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Kemp signs bill to protect Confederate Monuments

  • By The Newnan Times-Herald
  • |
  • May. 29, 2019 - 5:54 PM

Kemp signs bill to protect Confederate Monuments

The Newnan Times-Herald

"Our Confederate dead, whom power could not corrupt, whom death could not terrify, whom defeat could not dishonor.” “It is not in mortals to command success. But they did more, deserved it." – Newnan’s Confederate monument at the historic Coweta County Courthouse

With little fanfare, a monument bill to prevent local governments from moving them – unless it’s to site of “similar prominence,” excluding museums – has slipped through the Georgia Legislature on a party line vote and been signed by Gov. Brian Kemp.

Per Gov. Kemp: "This bill will make a lasting impact on countless Georgians." I agree.

I have no problem with protecting all monuments – art – from being damaged, another provision in the bill. But as a former GOP local elected official, I do have several other issues with what was done regarding moving them and what it says about our state.

Georgia joins the ignominious ranks of six other states which are intent on preserving the false “Lost Cause” narrative of the Civil War, romanticizing it as a “state’s rights” battle while ignoring the immense pain that it and the institution of slavery caused.

Of course, this bill doesn’t say anything about the War of Northern Aggression, the Glorious Confederacy, Rhett Butler or “Gone with the Wind.” But everyone on both sides of the issue knows why it was passed, to prevent more progressive cities from moving any of Georgia’s 174 Confederate monuments, period.

The bill’s author, Rep. Mullis, represents lily white Catoosa, Dade, Chattooga and Walker counties and has stated the bill’s intent to “preserve our history” and ensure that the monuments are not “unduly disrespected or hidden.” Yes, aggrieved Brothers and Sisters of the noble Confederacy, the old South will rise again.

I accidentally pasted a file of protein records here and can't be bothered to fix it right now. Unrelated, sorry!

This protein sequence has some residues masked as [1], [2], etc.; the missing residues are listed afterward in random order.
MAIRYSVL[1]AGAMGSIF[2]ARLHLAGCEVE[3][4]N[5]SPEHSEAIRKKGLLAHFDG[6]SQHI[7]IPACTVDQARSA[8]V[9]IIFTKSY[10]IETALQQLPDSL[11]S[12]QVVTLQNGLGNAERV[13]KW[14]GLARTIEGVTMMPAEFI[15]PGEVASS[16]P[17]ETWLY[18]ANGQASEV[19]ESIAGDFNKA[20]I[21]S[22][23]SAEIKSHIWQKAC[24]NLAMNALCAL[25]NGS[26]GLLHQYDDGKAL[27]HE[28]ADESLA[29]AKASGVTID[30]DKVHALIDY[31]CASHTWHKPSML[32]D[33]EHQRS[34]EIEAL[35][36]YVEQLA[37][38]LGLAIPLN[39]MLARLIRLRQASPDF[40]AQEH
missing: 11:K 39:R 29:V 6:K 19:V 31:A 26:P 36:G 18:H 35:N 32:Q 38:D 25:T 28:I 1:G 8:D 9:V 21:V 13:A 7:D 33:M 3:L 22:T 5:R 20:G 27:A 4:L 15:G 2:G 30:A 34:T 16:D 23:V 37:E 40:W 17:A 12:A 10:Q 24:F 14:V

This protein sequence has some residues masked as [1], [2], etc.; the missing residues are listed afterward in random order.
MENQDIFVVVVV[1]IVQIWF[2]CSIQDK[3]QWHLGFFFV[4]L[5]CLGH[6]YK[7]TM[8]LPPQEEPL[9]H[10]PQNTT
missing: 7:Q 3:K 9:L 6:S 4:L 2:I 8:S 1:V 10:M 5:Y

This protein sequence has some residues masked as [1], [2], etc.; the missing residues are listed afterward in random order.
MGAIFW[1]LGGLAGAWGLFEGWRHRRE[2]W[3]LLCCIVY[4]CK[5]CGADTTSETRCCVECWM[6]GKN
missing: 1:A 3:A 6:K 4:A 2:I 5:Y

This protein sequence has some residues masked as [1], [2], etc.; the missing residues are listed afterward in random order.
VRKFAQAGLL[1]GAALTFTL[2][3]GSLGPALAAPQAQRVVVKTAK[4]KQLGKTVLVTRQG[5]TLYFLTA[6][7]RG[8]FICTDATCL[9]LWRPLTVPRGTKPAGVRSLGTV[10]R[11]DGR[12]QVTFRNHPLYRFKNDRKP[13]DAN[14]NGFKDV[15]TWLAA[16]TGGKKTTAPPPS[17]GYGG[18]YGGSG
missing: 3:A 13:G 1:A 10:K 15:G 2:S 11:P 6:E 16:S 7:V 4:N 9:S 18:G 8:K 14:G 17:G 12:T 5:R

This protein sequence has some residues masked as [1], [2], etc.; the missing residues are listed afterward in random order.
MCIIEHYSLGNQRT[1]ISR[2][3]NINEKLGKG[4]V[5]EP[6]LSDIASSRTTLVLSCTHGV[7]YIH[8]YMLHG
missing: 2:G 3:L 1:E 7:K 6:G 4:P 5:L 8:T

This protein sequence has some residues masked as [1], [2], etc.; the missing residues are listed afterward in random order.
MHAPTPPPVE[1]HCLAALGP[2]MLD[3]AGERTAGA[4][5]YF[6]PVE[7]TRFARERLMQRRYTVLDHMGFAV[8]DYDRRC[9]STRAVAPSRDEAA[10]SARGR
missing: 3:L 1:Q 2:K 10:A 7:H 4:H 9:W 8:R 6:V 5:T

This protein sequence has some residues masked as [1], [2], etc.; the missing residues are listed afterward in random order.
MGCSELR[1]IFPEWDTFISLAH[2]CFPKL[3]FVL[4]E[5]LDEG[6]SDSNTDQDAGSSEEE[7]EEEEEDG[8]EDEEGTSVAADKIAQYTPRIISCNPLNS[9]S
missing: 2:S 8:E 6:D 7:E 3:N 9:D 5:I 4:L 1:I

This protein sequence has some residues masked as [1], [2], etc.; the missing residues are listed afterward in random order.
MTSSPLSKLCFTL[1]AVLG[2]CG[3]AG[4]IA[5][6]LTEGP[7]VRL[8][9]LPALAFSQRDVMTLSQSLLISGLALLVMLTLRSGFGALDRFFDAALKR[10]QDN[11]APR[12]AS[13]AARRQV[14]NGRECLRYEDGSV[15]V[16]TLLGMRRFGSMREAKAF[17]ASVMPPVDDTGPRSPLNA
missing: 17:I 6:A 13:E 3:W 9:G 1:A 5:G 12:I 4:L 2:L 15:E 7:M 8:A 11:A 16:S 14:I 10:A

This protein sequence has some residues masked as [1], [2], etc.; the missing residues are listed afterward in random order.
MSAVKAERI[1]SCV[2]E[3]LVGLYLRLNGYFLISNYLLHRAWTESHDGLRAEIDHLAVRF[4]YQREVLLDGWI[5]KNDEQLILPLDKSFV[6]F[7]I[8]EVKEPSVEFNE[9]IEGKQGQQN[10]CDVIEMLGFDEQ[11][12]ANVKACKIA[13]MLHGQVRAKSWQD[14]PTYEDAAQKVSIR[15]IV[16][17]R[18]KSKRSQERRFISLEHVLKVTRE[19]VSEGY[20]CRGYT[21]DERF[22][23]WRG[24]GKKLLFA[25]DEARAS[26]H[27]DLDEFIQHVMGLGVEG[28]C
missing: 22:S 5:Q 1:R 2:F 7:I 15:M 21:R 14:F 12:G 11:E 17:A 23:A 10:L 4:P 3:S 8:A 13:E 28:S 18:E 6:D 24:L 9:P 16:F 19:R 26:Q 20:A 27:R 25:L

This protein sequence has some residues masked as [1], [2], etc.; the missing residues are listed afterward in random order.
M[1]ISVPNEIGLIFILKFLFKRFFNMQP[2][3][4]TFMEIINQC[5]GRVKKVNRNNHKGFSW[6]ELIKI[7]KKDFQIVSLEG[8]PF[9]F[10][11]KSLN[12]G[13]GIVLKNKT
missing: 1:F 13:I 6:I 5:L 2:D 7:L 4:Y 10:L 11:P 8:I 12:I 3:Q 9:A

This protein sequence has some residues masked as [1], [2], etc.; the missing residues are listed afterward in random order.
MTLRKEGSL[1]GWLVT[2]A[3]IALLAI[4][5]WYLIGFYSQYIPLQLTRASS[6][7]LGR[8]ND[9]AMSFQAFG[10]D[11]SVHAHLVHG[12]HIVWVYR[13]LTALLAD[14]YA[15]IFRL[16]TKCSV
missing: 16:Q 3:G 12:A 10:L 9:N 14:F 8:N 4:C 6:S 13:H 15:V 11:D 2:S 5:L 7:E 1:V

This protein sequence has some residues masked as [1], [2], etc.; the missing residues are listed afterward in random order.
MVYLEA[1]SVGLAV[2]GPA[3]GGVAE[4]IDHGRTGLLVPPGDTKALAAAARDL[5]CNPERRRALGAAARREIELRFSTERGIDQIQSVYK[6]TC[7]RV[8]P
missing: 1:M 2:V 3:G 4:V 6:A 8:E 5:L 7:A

Back in the world of reality, we have a politically split state that soon will be purple rather than red. Kemp was only elected by 50,000 votes, even after his extensive and controversial voter suppression efforts as secretary of state. All of Georgia’s major cities have large minority populations and went for the Democrats.

This GOP bill, pushed by rural legislators, tells Atlanta and Georgia’s other cities what not to do. A Democratic amendment providing for local control was defeated on a party line vote in a House committee.

Strange for a party that supposedly believes in local government power. How would these legislators feel if a future Democratic legislature passed a law requiring removal of all Confederate Monuments, removing local authority?

As one black legislator, Rep. Karen Bennet, stated, these monuments "continue to inflame and divide our state." It’s no accident that the Stone Mountain Monument was opened to the public on April 14, 1965…100 years after Lincoln was assassinated on April 14, 1865.

It’s little wonder that the KKK makes an annual pilgrimage to burn crosses there.

Why are we intent on glorifying traitors to our nation? Why are we trying to protect a clearly incorrect version of which side was right and wrong in that war? Where are accurate monuments to the slaves who built the Confederacy’s economy through their forced labor? Where are the monuments illustrating that black people were treated as cattle and their families broken up and destroyed for profit?

Gov. Kemp, you are correct that the bill will make a lasting impact. However, that impact is to declare to the nation and the world that our state is still controlled by politicians who care nothing about the pain that these monuments continue to cause our black citizens.

In 2019, it’s disgusting that these small-town politicos in our Capitol remain so ignorant of our nation’s history that they are proud of traitors to the USA. Where are the Jimmy Carters of Georgia when we need them?

Jack Bernard of Fayette County, a retired corporate executive, was a two-term county commissioner and former county Republican Party chairman in Jasper County.